Following Phase II Failure, Ironwood and AbbVie Halt Development of Delayed-Release Linzess
Following a mid-stage flop, Ironwood and AbbVie are discontinuing the development of an experimental drug aimed at the treatment of abdominal pain associated with irritable bowel syndrome with diarrhea (IBS-D).
On Thursday, Ironwood and AbbVie said a Phase II trial assessing the drug candidate MD-7246, a delayed-release formulation of Linzess, did not meet its primary or key secondary endpoints. Because of that, the companies will discontinue the development of the asset. The drug was well-tolerated but, Ironwood and AbbVie said in the Phase II trial in IBS-D, patients taking MD-7246 experienced no clinically meaningful effect on bowel function. Full results from this Phase II trial are expected to be submitted for presentation at a future medical meeting.
Ironwood Chief Executive Officer Mark Mallon said the companies are disappointed in the results from the Phase II study, particularly following a previous mid-stage study of the drug candidate in adult patients with IBS with constipation showed an improvement in abdominal pain. Mallon said the development of treatments for gastrointestinal uses is important but challenging.
“Ironwood remains unwavering in its mission of advancing the treatment of GI diseases and redefining the standard of care for millions of GI patients,” Mallon said.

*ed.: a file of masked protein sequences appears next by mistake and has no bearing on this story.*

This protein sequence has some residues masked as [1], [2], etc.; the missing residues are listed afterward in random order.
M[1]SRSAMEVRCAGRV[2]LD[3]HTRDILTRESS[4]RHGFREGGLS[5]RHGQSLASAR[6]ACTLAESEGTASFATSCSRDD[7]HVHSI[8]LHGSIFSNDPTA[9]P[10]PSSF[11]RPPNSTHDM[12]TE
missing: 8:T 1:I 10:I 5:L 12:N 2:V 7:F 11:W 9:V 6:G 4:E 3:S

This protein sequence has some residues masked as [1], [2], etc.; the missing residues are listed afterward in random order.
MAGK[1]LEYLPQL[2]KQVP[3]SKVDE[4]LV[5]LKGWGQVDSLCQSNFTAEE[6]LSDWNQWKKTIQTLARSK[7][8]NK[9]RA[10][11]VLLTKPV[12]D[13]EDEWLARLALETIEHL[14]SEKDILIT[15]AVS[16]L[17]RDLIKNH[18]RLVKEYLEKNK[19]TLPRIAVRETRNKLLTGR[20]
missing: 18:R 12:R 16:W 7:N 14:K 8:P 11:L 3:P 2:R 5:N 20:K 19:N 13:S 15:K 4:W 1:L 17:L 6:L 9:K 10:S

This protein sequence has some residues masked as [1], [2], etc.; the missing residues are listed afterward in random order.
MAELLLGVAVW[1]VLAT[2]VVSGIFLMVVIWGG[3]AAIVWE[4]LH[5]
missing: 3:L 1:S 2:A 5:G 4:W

Linzess, which was developed by Ironwood and Allergan, now a subsidiary of AbbVie, was first approved in 2012 as a treatment for irritable bowel syndrome with constipation and chronic idiopathic constipation. The delayed-release formulation of Linzess was designed to provide targeted delivery of linaclotide to the colon, where the majority of the abdominal pain associated with IBS is believed to originate, and to limit fluid secretion in the small intestine resulting in minimal impact on bowel function. Linzess generated approximately $803 million in sales in 2019.
Mallon said Ironwood is focused on continuing to drive strong growth with Linzess, as well as completing an ongoing Phase III study of IW-3718 in refractory gastroesophageal reflux disease (GERD). IW-3718, now Ironwood’s only clinical asset, is enrolled in two Phase III studies for GERD, which impacts 8 to 10 million adults in the United States. Updates on the progress of IW-3718 are expected later this year, but with numerous clinical programs having been disrupted by COVID-19, the announcement could be pushed into 2021.
Ironwood’s dearth of clinical-stage assets is due, in part, to the company’s decision last year to spin off a new company, Cyclerion Therapeutics with five compounds aimed at orphan diseases. Cyclerion launched with a mid-stage asset for sickle cell disease and a Phase II asset for heart failure and diabetic neuropathy. The company also has a Phase I program for orphan central nervous diseases.